Harriet was glad that in these days she could afford her own little car. Her entry into Oxford would bear no resemblance to those earlier arrivals by train. For a few hours longer she could ignore the whimpering ghost of her dead youth and tell herself that she was a stranger and a sojourner, a well-to-do woman with a position in the world. The hot road span away behind her; towns rose from the green landscape, crowded close about her with their inn-signs and petrol-pumps, their shops and police and perambulators, then reeled back and were forgotten. June was dying among the roses, the hedges were darkening to a duller green; the blatancy of red brick sprawled along the highway was a reminder that the present builds inexorably over the empty fields of the past. She lunched in High Wycombe, solidly, comfortably, ordering a half-bottle of white wine and tipping the waitress generously. She was eager to distinguish herself as sharply as possible from that former undergraduate who would have had to be content with a packet of sandwiches and a flask of coffee beneath the bough in a by-lane. As one grew older, as one established one's self, one gained a new delight in formality. Her dress for the Garden-party, chosen to combine suitably with full academicals, lay, neatly folded, inside her suitcase. It was long and severe, of plain black georgette, wholly and unimpeachably correct. Beneath it was an evening dress for the Gaudy Dinner, of a rich petunia color, excellently cut on restrained lines, with no unbecoming display of back or breast; it would not affront the portraits of dead Wardens, gazing down from the slowly mellowing oak of the Hall.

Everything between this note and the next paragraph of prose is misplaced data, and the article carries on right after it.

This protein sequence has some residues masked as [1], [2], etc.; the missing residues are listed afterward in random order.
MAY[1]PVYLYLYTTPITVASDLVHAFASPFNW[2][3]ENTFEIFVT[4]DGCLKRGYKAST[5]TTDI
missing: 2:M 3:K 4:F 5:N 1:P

Headington. She was very near now, and in spite of herself a chill qualm cramped her stomach. Headington Hill, up which one had toiled so often, pushing a decrepit bicycle. It seemed less steep now, as one made decorous descent behind four rhythmically pulsating cylinders; but every leaf and stone hailed one with the intrusive familiarity of an old schoolfellow. Then the narrow street, with its cramped, untidy shops, like the main street of a village; one or two stretches had been widened and improved, but there was little real change to take refuge in.

Magdalen Bridge. Magdalen Tower. And here, no change at all—only the heartless and indifferent persistence of man's handiwork. Here one must begin to steel one's self in earnest. Long Wall Street. St. Cross Road. The iron hand of the past gripping at one's entrails. The college gates; and now one must go through with it.

There was a new porter at the St. Cross lodge, who heard Harriet's name unmoved and checked it off upon a list. She handed him her bag, took her car round to a garage in Mansfield Lane*, and then, with her gown over her arm, passed through the New Quad into the Old, and so, by way of an ugly brick doorway, into Burleigh Building.